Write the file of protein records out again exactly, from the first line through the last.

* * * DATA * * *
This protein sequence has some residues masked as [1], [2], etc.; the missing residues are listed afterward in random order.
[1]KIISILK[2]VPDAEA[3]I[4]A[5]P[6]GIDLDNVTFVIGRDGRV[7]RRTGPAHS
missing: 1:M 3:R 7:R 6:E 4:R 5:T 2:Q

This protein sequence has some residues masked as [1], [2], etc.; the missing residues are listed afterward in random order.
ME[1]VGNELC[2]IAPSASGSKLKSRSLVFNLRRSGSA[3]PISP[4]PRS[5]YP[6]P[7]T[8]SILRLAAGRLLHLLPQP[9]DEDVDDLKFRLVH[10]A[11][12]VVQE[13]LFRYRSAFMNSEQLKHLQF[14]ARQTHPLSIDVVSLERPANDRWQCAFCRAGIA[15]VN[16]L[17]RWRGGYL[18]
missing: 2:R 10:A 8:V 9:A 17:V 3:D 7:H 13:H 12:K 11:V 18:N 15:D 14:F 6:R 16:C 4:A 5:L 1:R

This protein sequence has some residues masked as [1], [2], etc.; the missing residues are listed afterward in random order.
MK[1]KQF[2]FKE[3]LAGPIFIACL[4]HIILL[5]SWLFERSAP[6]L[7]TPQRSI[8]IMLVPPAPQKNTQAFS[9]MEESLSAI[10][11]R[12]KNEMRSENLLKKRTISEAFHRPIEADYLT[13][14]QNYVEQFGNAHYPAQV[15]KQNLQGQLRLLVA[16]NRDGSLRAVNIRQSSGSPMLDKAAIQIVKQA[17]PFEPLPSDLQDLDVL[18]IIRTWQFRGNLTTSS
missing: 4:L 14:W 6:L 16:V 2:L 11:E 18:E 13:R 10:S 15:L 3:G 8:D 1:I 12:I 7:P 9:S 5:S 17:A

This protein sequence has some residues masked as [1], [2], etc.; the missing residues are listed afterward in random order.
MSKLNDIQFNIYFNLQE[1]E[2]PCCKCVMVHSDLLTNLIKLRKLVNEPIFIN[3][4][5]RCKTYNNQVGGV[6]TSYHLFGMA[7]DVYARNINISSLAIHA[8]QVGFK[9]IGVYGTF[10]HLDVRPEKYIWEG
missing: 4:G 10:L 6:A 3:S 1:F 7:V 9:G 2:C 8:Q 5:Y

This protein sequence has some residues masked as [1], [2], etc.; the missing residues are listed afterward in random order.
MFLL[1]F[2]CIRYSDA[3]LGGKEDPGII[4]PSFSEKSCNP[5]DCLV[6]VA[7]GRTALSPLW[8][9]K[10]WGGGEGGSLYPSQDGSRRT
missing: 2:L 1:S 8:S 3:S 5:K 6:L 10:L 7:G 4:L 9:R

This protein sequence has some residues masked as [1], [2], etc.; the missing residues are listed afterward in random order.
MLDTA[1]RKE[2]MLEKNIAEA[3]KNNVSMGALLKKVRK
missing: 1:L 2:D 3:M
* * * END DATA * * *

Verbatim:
This protein sequence has some residues masked as [1], [2], etc.; the missing residues are listed afterward in random order.
[1]KIISILK[2]VPDAEA[3]I[4]A[5]P[6]GIDLDNVTFVIGRDGRV[7]RRTGPAHS
missing: 1:M 3:R 7:R 6:E 4:R 5:T 2:Q

This protein sequence has some residues masked as [1], [2], etc.; the missing residues are listed afterward in random order.
ME[1]VGNELC[2]IAPSASGSKLKSRSLVFNLRRSGSA[3]PISP[4]PRS[5]YP[6]P[7]T[8]SILRLAAGRLLHLLPQP[9]DEDVDDLKFRLVH[10]A[11][12]VVQE[13]LFRYRSAFMNSEQLKHLQF[14]ARQTHPLSIDVVSLERPANDRWQCAFCRAGIA[15]VN[16]L[17]RWRGGYL[18]
missing: 2:R 10:A 8:V 9:A 17:V 3:D 7:H 13:H 12:K 11:V 18:N 15:D 14:F 6:R 16:C 4:A 5:L 1:R

This protein sequence has some residues masked as [1], [2], etc.; the missing residues are listed afterward in random order.
MK[1]KQF[2]FKE[3]LAGPIFIACL[4]HIILL[5]SWLFERSAP[6]L[7]TPQRSI[8]IMLVPPAPQKNTQAFS[9]MEESLSAI[10][11]R[12]KNEMRSENLLKKRTISEAFHRPIEADYLT[13][14]QNYVEQFGNAHYPAQV[15]KQNLQGQLRLLVA[16]NRDGSLRAVNIRQSSGSPMLDKAAIQIVKQA[17]PFEPLPSDLQDLDVL[18]IIRTWQFRGNLTTSS
missing: 4:L 14:W 6:L 16:V 2:L 11:E 18:E 13:R 10:S 15:L 3:G 8:D 1:I 12:I 7:P 9:S 5:S 17:A

This protein sequence has some residues masked as [1], [2], etc.; the missing residues are listed afterward in random order.
MSKLNDIQFNIYFNLQE[1]E[2]PCCKCVMVHSDLLTNLIKLRKLVNEPIFIN[3][4][5]RCKTYNNQVGGV[6]TSYHLFGMA[7]DVYARNINISSLAIHA[8]QVGFK[9]IGVYGTF[10]HLDVRPEKYIWEG
missing: 4:G 10:L 6:A 3:S 1:F 7:V 9:G 2:C 8:Q 5:Y

This protein sequence has some residues masked as [1], [2], etc.; the missing residues are listed afterward in random order.
MFLL[1]F[2]CIRYSDA[3]LGGKEDPGII[4]PSFSEKSCNP[5]DCLV[6]VA[7]GRTALSPLW[8][9]K[10]WGGGEGGSLYPSQDGSRRT
missing: 2:L 1:S 8:S 3:S 5:K 6:L 10:L 7:G 4:L 9:R

This protein sequence has some residues masked as [1], [2], etc.; the missing residues are listed afterward in random order.
MLDTA[1]RKE[2]MLEKNIAEA[3]KNNVSMGALLKKVRK
missing: 1:L 2:D 3:M